From Inception and Interstellar to The Dark Knight Trilogy, the most recent films from director Christopher Nolan have certainly been big, bold and thought-provoking. The varied content of each project makes it hard to consider what might be next for the filmmaker – especially after a release date was announced for his new secret project.
This was followed a few months later by the confirmation that his next feature – which he also penned – would be a WWII epic entitled Dunkirk. As the title suggests, the film focuses in on Operation Dynamo, the evacuation of the Allied forces from France in June 1940 – arguably the lowest point in the fight against Hitler. Joining the British-dominated cast will be Mark Rylance (Bridge of Spies), Kenneth Branagh (Jack Ryan: Shadow Recruit) and Nolan veteran Tom Hardy (The Dark Knight Rises, Inception).
Since shooting starts this summer in IMAX 65mm and 65mm large format film, there has been speculation as to whether Wally Pfister will return. Pfister has been cinematographer on most of Nolan’s projects since Memoto back in 2000. However, the latest news is that Nolan has hired Hoyte van Hoytema, who replaced Pfister on Interstellar due to scheduling conflicts. The news came as van Hoytema, a Dutch-Swede, recently joined the American Society of Cinematographers. A note accompanying the announcement states that van Hoytema is “currently prepping an untitled feature for director Christopher Nolan, with whom he first collaborated on Interstellar.”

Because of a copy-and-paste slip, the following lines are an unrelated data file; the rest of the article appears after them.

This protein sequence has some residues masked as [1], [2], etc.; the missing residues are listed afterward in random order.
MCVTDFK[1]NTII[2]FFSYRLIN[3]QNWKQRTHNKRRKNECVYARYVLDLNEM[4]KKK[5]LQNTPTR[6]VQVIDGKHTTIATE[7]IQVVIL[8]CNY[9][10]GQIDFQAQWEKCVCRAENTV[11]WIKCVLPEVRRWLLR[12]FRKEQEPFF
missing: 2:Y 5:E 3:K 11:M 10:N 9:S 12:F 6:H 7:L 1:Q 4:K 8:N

Since the only film Nolan is working on at the moment is Dunkirk it’s fair to conclude that this ‘untitled feature’ must certainly refer to that. The decision to stick with van Hoytema – rather than go back to his usual collaboration with Pfister – suggests that Nolan was impressed with the cinematographer’s work on Interstellar. After all, van Hoytema has had a great track record with films like Let the Right One In, Tinker Taylor Solider Spy and The Fighter. His most recent work was on Bond’s latest outing Spectre, which had some beautiful cinematography.
Nolan and van Hoytema wowed audiences with Interstellar – beautifully captured on 65mm with an IMAX presentation in mind. It would naturally be interesting to see how they use this format for a historical war film. If Saving Private Ryan’s D-Day opening managed to stun audiences without 65mm it should be no problem for Nolan and van Hoytema to up their game and make it even more immersive. We’ll just have to wait until next year to see if the best-dressed director since Hitchcock can pull it off.
Dunkirk starts shooting this summer and will be released July 21, 2017.